Film review: The Leisure Seeker
Helen Mirren and Donald Sutherland are the big draws for The Leisure Seeker, a road-trip movie in which one of the main characters has Alzheimer's, but old-fashioned star power only gets the film so far, writes Damon Smith
MORE than 25 years after they last shared the big screen in Bethune: The Making Of A Hero, Dame Helen Mirren and Donald Sutherland reunite for a bitter-sweet journey of self-discovery in The Leisure Seeker.
Director Paolo Virzi's comical road trip is an affectionate character study of fleeting and uneven pleasures, principally the fizzing screen chemistry between the lead actors.
The script is punctuated by deeply touching moments including a memorable sex scene but the tone grinds through gears almost as nosily as the vintage camper van that conveys an ageing couple on their cross-country odyssey.
Potentially meaty subplots are introduced then completely waylaid, or resolved messily without an emotional punchline.
A long-running argument about the wife's enduring affection for one old flame sparks a ludicrous narrative detour to a care home that is the dictionary definition of anticlimax.
Were it not for Mirren and Sutherland's commitment, and their ability to tease out lightness and shade in bickering spouses, the picture would splutter to a standstill.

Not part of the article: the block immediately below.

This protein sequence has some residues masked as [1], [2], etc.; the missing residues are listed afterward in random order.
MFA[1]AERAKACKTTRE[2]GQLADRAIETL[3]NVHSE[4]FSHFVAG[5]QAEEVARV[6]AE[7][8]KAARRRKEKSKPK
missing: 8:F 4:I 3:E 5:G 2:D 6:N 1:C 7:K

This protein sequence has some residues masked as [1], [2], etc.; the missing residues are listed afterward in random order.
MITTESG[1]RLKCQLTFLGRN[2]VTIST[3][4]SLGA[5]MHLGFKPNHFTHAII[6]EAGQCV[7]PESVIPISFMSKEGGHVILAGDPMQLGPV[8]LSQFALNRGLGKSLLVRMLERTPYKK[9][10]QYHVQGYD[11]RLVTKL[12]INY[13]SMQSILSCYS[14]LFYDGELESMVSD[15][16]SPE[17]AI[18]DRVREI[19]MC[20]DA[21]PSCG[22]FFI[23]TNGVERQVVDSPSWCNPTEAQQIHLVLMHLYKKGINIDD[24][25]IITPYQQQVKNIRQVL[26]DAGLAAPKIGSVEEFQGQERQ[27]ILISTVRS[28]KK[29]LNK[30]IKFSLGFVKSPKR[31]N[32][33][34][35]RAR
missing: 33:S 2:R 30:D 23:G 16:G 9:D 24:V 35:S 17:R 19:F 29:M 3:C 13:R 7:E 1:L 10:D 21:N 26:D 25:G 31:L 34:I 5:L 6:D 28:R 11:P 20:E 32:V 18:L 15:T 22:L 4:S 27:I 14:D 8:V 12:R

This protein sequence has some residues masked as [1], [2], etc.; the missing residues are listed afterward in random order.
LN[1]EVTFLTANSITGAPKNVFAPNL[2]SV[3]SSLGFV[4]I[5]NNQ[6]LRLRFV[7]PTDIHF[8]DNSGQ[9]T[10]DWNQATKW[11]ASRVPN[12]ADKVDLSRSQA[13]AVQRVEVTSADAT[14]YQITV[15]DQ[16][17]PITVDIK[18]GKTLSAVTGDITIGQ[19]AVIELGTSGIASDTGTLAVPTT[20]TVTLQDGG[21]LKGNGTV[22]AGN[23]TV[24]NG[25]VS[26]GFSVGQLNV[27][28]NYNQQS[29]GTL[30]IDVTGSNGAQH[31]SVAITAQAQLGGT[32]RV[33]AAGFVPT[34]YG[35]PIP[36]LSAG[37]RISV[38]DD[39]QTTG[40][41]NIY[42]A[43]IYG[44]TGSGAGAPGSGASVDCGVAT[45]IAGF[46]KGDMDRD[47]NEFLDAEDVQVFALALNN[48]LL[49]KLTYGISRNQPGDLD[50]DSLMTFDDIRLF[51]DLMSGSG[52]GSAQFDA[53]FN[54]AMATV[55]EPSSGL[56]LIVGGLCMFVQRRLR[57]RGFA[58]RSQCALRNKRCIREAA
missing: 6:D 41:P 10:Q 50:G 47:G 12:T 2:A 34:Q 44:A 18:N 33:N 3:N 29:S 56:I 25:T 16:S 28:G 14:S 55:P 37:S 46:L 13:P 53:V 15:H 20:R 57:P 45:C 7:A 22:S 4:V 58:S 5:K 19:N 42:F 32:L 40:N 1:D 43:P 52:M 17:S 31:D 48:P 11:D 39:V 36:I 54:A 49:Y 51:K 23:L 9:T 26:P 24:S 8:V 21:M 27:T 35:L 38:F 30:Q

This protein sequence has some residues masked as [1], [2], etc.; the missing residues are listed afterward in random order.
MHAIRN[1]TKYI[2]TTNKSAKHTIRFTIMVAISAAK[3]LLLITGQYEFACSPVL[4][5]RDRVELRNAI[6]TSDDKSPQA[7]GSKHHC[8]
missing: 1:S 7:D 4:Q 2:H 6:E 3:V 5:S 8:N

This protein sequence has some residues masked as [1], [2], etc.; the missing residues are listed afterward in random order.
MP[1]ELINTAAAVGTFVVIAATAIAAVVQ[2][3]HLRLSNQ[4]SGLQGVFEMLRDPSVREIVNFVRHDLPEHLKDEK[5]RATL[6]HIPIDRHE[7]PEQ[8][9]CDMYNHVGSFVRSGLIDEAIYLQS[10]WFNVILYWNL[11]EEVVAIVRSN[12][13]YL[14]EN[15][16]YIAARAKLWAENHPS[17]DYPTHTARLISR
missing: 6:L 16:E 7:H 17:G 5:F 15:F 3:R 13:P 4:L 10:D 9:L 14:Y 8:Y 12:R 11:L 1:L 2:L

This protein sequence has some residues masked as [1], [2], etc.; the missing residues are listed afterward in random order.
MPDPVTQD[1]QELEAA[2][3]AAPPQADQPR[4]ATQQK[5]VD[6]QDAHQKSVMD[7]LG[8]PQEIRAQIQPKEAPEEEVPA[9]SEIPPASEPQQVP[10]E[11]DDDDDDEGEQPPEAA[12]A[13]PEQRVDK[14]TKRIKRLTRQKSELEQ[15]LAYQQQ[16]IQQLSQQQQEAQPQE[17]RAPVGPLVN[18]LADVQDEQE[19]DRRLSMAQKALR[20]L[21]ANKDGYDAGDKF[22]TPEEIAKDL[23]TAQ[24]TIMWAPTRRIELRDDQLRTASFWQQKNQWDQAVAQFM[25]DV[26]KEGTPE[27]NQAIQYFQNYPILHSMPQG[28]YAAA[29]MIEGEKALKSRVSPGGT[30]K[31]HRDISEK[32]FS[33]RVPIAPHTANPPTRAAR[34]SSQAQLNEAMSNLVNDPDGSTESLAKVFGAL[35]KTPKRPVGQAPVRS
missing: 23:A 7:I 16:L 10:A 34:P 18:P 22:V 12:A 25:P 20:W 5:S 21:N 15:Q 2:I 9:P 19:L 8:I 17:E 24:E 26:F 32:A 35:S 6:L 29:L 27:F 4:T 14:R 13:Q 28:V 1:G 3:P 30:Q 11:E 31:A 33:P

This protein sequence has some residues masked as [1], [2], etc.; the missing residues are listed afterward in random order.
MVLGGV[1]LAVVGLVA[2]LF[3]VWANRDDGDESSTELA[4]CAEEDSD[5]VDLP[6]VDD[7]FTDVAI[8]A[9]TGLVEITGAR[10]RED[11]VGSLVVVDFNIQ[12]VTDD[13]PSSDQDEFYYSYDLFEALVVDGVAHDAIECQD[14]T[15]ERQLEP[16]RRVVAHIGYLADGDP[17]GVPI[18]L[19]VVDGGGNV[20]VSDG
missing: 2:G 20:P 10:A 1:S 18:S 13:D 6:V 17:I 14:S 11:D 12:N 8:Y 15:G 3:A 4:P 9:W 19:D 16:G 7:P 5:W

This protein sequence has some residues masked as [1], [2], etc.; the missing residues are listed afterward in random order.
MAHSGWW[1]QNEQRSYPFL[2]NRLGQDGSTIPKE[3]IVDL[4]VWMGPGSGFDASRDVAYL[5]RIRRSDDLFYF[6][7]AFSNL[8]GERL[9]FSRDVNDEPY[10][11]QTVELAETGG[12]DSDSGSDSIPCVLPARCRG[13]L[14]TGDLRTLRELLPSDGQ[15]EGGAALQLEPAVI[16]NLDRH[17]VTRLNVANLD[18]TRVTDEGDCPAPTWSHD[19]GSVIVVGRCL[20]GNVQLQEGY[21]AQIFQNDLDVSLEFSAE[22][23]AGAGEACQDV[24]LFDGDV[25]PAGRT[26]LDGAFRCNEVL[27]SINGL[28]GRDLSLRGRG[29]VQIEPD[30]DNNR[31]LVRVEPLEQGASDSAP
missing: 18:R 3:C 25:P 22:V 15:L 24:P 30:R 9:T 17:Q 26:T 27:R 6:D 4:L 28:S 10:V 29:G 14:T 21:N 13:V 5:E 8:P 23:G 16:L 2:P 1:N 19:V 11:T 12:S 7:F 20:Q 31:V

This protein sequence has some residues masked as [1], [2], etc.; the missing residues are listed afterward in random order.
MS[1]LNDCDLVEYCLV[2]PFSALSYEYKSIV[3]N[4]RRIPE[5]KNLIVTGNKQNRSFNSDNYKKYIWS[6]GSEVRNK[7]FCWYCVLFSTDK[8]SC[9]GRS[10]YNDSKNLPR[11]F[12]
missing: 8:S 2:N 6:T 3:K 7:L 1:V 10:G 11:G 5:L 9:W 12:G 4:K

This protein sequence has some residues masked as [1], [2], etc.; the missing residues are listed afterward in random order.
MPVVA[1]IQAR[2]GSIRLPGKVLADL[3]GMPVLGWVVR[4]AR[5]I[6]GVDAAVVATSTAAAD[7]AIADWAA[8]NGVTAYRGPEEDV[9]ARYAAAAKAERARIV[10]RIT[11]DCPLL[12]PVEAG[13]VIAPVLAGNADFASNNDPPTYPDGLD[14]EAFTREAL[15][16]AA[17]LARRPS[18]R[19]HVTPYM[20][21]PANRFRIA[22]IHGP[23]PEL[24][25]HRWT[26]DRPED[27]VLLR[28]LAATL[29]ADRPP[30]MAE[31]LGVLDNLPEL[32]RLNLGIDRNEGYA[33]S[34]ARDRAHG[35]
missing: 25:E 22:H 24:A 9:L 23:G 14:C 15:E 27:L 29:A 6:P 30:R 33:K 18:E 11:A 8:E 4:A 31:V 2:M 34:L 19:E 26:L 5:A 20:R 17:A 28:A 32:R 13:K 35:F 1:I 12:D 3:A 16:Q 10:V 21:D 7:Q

John Spencer (Sutherland) and his wife Ella (Mirren) live in Boston, Massachusetts, close to their grown-up children Jane (Janel Moloney) and Will (Christian McKay).
Ella is a full-time carer to her husband, who has Alzheimer's and often doesn't recognise her as his beautiful wife.
"I'm so happy when you come back to me," beams Ella to John in one blissful, brief moment when the fog in his mind clears and he reverts to the charming, erudite literary professor she married.
The spectre of cancer comes knocking at Ella's door and she resolves to embark on a final road trip with John to visit the house of one of his idols, Ernest Hemingway, in the Florida Keys.
The couple depart without a word of warning to their children or next-door neighbour Lillian (Dana Ivey) in a 1975 Winnebago christened The Leisure Seeker.
En route to their final destination, John and Ella reminisce fondly about the life they have built, argue about one of the wife's old suitors (Dick Gregory), and debate the husband's aversion to boxer shorts.
"What's so great about briefs?" despairs Ella.
"Control," tersely responds John.
Based on a novel by Michael Zadoorian, The Leisure Seeker is forgotten almost as quickly as John loses his flimsy grasp on faces of the past.
Moloney and McKay have limited screen time to flesh out their concerned offspring, which dulls the impact of a hastily orchestrated and elegiac final act.
The magnetism of the two leads comfortably propels Virzi's picture into its pedestrian second hour but the film can only run on old-fashioned star power for so long as a substitute for a compelling and densely layered plot.
Inevitably, John and Ella's final hurrah judders to a dispiriting halt in a mushroom cloud of exhaust fumes and missed opportunities.
THE LEISURE SEEKER (15, 112 mins) Drama/Comedy/Romance. Dame Helen Mirren, Donald Sutherland, Janel Moloney, Christian McKay, Dana Ivey, Dick Gregory. Director: Paolo Virzi.
Released: April 20 (UK & Ireland)